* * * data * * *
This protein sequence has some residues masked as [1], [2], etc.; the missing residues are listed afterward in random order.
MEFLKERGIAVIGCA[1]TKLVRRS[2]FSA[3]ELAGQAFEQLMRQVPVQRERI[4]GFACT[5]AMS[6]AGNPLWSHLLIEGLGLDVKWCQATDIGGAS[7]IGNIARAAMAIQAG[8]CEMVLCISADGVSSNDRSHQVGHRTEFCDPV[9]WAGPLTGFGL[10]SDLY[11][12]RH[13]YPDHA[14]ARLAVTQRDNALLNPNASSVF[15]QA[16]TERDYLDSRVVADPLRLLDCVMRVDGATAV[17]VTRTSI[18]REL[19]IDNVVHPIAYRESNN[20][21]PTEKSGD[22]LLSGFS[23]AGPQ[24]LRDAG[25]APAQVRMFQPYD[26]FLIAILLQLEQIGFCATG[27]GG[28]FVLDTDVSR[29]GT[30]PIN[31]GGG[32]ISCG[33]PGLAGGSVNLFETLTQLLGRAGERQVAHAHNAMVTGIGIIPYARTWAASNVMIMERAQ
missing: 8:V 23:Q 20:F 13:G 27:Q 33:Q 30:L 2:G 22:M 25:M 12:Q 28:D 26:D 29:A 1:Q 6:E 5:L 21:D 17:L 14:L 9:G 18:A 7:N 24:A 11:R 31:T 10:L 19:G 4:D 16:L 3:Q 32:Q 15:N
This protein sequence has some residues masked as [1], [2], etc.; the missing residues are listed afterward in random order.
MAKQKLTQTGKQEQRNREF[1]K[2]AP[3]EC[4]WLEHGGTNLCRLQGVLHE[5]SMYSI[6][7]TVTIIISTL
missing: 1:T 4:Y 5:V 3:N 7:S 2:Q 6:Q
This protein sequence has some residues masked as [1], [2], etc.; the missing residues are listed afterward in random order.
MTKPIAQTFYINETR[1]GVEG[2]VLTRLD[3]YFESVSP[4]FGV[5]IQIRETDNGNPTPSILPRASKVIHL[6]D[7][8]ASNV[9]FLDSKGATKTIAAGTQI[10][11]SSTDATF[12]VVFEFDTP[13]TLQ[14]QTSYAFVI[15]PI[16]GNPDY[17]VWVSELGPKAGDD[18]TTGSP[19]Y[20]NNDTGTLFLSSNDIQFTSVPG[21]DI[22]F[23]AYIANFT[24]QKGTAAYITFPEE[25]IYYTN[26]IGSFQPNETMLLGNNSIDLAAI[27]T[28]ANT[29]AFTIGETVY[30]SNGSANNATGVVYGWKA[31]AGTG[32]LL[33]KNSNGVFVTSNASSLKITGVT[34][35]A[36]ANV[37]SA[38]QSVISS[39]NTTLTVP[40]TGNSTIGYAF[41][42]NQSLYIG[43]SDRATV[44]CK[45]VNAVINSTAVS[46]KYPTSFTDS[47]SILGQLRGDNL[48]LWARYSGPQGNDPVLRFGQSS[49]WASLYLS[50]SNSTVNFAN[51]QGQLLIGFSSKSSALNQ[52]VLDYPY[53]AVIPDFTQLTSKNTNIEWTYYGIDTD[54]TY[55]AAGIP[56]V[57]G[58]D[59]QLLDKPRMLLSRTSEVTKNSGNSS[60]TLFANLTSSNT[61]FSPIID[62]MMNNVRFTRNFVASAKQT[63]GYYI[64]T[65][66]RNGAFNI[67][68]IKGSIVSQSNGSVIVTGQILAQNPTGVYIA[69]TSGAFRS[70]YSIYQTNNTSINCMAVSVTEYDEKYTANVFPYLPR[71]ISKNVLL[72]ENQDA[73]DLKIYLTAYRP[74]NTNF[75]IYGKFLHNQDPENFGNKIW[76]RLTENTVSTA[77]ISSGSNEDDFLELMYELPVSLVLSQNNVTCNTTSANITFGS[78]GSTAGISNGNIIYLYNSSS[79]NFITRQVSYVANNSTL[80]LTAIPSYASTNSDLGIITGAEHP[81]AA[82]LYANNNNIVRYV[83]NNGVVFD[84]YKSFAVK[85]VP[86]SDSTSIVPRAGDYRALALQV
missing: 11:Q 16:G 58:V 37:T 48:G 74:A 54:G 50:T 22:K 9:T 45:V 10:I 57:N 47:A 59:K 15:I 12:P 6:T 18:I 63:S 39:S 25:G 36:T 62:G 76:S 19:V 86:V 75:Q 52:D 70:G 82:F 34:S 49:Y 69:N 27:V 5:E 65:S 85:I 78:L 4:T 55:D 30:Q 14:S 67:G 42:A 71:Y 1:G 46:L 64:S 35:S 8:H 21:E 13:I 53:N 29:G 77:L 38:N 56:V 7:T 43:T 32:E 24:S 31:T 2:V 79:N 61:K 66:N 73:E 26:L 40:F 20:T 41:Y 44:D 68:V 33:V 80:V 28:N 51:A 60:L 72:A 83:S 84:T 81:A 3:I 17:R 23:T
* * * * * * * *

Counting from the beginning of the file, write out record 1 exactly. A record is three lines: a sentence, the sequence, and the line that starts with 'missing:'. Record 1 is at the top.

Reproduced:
This protein sequence has some residues masked as [1], [2], etc.; the missing residues are listed afterward in random order.
MEFLKERGIAVIGCA[1]TKLVRRS[2]FSA[3]ELAGQAFEQLMRQVPVQRERI[4]GFACT[5]AMS[6]AGNPLWSHLLIEGLGLDVKWCQATDIGGAS[7]IGNIARAAMAIQAG[8]CEMVLCISADGVSSNDRSHQVGHRTEFCDPV[9]WAGPLTGFGL[10]SDLY[11][12]RH[13]YPDHA[14]ARLAVTQRDNALLNPNASSVF[15]QA[16]TERDYLDSRVVADPLRLLDCVMRVDGATAV[17]VTRTSI[18]REL[19]IDNVVHPIAYRESNN[20][21]PTEKSGD[22]LLSGFS[23]AGPQ[24]LRDAG[25]APAQVRMFQPYD[26]FLIAILLQLEQIGFCATG[27]GG[28]FVLDTDVSR[29]GT[30]PIN[31]GGG[32]ISCG[33]PGLAGGSVNLFETLTQLLGRAGERQVAHAHNAMVTGIGIIPYARTWAASNVMIMERAQ
missing: 8:V 23:Q 20:F 13:G 27:Q 33:Q 30:L 2:G 22:M 25:M 12:Q 28:D 26:D 29:A 1:Q 6:E 5:L 21:D 17:L 14:L 9:G 18:A 7:N 24:A 11:R 31:T 10:L 19:G 4:D 16:L 3:Q 32:Q 15:N